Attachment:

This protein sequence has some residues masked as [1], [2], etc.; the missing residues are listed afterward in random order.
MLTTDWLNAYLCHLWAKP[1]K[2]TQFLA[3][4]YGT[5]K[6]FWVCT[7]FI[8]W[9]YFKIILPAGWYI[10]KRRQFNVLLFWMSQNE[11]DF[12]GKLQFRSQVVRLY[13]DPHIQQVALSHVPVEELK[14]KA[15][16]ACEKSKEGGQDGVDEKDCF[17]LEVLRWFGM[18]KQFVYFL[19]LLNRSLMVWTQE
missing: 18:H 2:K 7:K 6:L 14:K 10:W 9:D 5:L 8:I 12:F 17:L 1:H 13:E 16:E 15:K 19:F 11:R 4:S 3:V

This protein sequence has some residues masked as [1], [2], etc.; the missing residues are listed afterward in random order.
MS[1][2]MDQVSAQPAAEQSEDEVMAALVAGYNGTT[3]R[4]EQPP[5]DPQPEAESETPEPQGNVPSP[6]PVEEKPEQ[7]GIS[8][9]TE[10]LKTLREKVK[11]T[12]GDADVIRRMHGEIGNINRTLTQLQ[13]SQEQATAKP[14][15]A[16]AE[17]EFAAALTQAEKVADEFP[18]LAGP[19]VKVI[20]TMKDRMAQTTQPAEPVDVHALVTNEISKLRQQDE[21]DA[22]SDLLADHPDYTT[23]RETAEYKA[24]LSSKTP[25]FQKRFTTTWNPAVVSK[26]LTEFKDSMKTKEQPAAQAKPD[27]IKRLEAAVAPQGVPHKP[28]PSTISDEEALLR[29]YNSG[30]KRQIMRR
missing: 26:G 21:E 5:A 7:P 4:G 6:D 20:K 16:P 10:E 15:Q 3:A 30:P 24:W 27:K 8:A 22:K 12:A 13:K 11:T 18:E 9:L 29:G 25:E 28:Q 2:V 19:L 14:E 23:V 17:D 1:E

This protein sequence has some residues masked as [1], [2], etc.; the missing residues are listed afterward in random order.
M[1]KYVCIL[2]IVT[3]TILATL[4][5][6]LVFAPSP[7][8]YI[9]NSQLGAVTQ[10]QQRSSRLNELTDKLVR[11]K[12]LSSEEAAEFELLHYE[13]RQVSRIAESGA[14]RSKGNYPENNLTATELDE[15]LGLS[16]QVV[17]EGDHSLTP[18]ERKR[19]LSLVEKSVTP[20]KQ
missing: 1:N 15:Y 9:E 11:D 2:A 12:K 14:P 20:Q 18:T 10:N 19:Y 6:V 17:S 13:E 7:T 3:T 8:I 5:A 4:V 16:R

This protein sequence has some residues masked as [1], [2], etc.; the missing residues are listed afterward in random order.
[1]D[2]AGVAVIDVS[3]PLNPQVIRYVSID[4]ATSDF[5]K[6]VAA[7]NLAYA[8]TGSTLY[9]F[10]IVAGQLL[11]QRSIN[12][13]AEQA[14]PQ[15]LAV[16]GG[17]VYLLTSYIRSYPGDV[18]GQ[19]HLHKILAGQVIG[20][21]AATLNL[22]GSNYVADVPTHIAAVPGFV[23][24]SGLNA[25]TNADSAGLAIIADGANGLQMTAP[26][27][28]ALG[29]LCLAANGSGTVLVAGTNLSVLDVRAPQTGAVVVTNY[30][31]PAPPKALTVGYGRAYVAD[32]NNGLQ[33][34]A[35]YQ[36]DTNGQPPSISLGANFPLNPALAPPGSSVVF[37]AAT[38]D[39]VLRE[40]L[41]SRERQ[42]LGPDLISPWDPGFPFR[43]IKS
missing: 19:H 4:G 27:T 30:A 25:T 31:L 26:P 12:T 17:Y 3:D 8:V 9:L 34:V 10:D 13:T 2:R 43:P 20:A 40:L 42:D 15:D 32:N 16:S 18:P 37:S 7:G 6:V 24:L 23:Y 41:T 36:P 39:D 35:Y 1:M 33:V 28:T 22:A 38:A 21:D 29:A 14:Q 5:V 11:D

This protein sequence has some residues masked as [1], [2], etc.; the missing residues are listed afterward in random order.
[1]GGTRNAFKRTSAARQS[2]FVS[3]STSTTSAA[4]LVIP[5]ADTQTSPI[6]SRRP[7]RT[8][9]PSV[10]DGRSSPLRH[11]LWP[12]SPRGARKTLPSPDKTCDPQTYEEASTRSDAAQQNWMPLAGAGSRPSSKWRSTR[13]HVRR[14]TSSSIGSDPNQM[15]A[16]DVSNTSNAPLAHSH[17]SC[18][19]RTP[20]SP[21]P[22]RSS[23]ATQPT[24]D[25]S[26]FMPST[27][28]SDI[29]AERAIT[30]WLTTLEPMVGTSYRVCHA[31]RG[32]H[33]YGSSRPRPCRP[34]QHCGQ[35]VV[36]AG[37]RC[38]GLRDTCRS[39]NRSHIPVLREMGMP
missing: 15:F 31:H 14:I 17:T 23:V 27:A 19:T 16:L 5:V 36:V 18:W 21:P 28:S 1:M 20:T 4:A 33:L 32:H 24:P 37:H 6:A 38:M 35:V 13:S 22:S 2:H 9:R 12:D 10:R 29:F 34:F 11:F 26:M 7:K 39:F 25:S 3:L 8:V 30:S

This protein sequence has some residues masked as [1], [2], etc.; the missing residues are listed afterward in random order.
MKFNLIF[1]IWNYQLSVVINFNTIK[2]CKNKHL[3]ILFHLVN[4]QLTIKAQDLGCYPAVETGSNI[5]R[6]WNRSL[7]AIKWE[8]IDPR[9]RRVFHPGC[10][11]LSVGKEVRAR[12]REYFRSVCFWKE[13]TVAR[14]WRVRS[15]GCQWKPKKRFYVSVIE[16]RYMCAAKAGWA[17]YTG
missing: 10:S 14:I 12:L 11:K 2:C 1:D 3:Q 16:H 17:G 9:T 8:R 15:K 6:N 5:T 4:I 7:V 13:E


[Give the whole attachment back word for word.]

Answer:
This protein sequence has some residues masked as [1], [2], etc.; the missing residues are listed afterward in random order.
MLTTDWLNAYLCHLWAKP[1]K[2]TQFLA[3][4]YGT[5]K[6]FWVCT[7]FI[8]W[9]YFKIILPAGWYI[10]KRRQFNVLLFWMSQNE[11]DF[12]GKLQFRSQVVRLY[13]DPHIQQVALSHVPVEELK[14]KA[15][16]ACEKSKEGGQDGVDEKDCF[17]LEVLRWFGM[18]KQFVYFL[19]LLNRSLMVWTQE
missing: 18:H 2:K 7:K 6:L 14:K 10:W 9:D 5:L 8:I 12:F 17:L 1:H 13:E 16:E 15:K 19:F 11:R 4:S 3:V

This protein sequence has some residues masked as [1], [2], etc.; the missing residues are listed afterward in random order.
MS[1][2]MDQVSAQPAAEQSEDEVMAALVAGYNGTT[3]R[4]EQPP[5]DPQPEAESETPEPQGNVPSP[6]PVEEKPEQ[7]GIS[8][9]TE[10]LKTLREKVK[11]T[12]GDADVIRRMHGEIGNINRTLTQLQ[13]SQEQATAKP[14][15]A[16]AE[17]EFAAALTQAEKVADEFP[18]LAGP[19]VKVI[20]TMKDRMAQTTQPAEPVDVHALVTNEISKLRQQDE[21]DA[22]SDLLADHPDYTT[23]RETAEYKA[24]LSSKTP[25]FQKRFTTTWNPAVVSK[26]LTEFKDSMKTKEQPAAQAKPD[27]IKRLEAAVAPQGVPHKP[28]PSTISDEEALLR[29]YNSG[30]KRQIMRR
missing: 26:G 21:E 5:A 7:P 4:G 6:D 20:K 16:P 10:E 15:Q 3:A 30:P 24:W 27:K 8:A 22:K 12:A 13:K 11:T 18:E 9:L 29:G 25:E 28:Q 2:V 19:L 14:E 23:V 17:D 1:E

This protein sequence has some residues masked as [1], [2], etc.; the missing residues are listed afterward in random order.
M[1]KYVCIL[2]IVT[3]TILATL[4][5][6]LVFAPSP[7][8]YI[9]NSQLGAVTQ[10]QQRSSRLNELTDKLVR[11]K[12]LSSEEAAEFELLHYE[13]RQVSRIAESGA[14]RSKGNYPENNLTATELDE[15]LGLS[16]QVV[17]EGDHSLTP[18]ERKR[19]LSLVEKSVTP[20]KQ
missing: 1:N 15:Y 9:E 11:D 2:A 12:K 14:P 20:Q 18:T 10:N 19:Y 6:V 17:S 13:E 7:T 3:T 8:I 5:A 4:V 16:R

This protein sequence has some residues masked as [1], [2], etc.; the missing residues are listed afterward in random order.
[1]D[2]AGVAVIDVS[3]PLNPQVIRYVSID[4]ATSDF[5]K[6]VAA[7]NLAYA[8]TGSTLY[9]F[10]IVAGQLL[11]QRSIN[12][13]AEQA[14]PQ[15]LAV[16]GG[17]VYLLTSYIRSYPGDV[18]GQ[19]HLHKILAGQVIG[20][21]AATLNL[22]GSNYVADVPTHIAAVPGFV[23][24]SGLNA[25]TNADSAGLAIIADGANGLQMTAP[26][27][28]ALG[29]LCLAANGSGTVLVAGTNLSVLDVRAPQTGAVVVTNY[30][31]PAPPKALTVGYGRAYVAD[32]NNGLQ[33][34]A[35]YQ[36]DTNGQPPSISLGANFPLNPALAPPGSSVVF[37]AAT[38]D[39]VLRE[40]L[41]SRERQ[42]LGPDLISPWDPGFPFR[43]IKS
missing: 19:H 4:G 27:T 30:A 25:T 31:L 26:P 12:T 17:Y 3:D 8:V 9:L 34:V 10:D 13:T 2:R 43:P 20:A 40:L 42:D 15:D 32:N 16:S 18:P 37:S 7:G 6:V 24:L 23:Y 41:T 36:P 39:D 35:Y 1:M 33:V 28:T 22:A 38:A 21:D 29:A 14:Q 5:V 11:D

This protein sequence has some residues masked as [1], [2], etc.; the missing residues are listed afterward in random order.
[1]GGTRNAFKRTSAARQS[2]FVS[3]STSTTSAA[4]LVIP[5]ADTQTSPI[6]SRRP[7]RT[8][9]PSV[10]DGRSSPLRH[11]LWP[12]SPRGARKTLPSPDKTCDPQTYEEASTRSDAAQQNWMPLAGAGSRPSSKWRSTR[13]HVRR[14]TSSSIGSDPNQM[15]A[16]DVSNTSNAPLAHSH[17]SC[18][19]RTP[20]SP[21]P[22]RSS[23]ATQPT[24]D[25]S[26]FMPST[27][28]SDI[29]AERAIT[30]WLTTLEPMVGTSYRVCHA[31]RG[32]H[33]YGSSRPRPCRP[34]QHCGQ[35]VV[36]AG[37]RC[38]GLRDTCRS[39]NRSHIPVLREMGMP
missing: 15:F 31:H 14:I 17:T 23:V 27:A 19:T 16:L 5:V 36:V 18:W 21:P 28:S 1:M 20:T 4:A 33:L 32:H 24:P 37:H 6:A 38:M 35:V 13:S 22:S 2:H 9:R 12:D 10:R 29:F 34:F 11:F 26:M 7:K 39:F 25:S 3:L 8:V 30:S

This protein sequence has some residues masked as [1], [2], etc.; the missing residues are listed afterward in random order.
MKFNLIF[1]IWNYQLSVVINFNTIK[2]CKNKHL[3]ILFHLVN[4]QLTIKAQDLGCYPAVETGSNI[5]R[6]WNRSL[7]AIKWE[8]IDPR[9]RRVFHPGC[10][11]LSVGKEVRAR[12]REYFRSVCFWKE[13]TVAR[14]WRVRS[15]GCQWKPKKRFYVSVIE[16]RYMCAAKAGWA[17]YTG
missing: 10:S 14:I 12:L 11:K 2:C 1:D 3:Q 16:H 17:G 9:T 8:R 15:K 6:N 5:T 4:I 7:V 13:E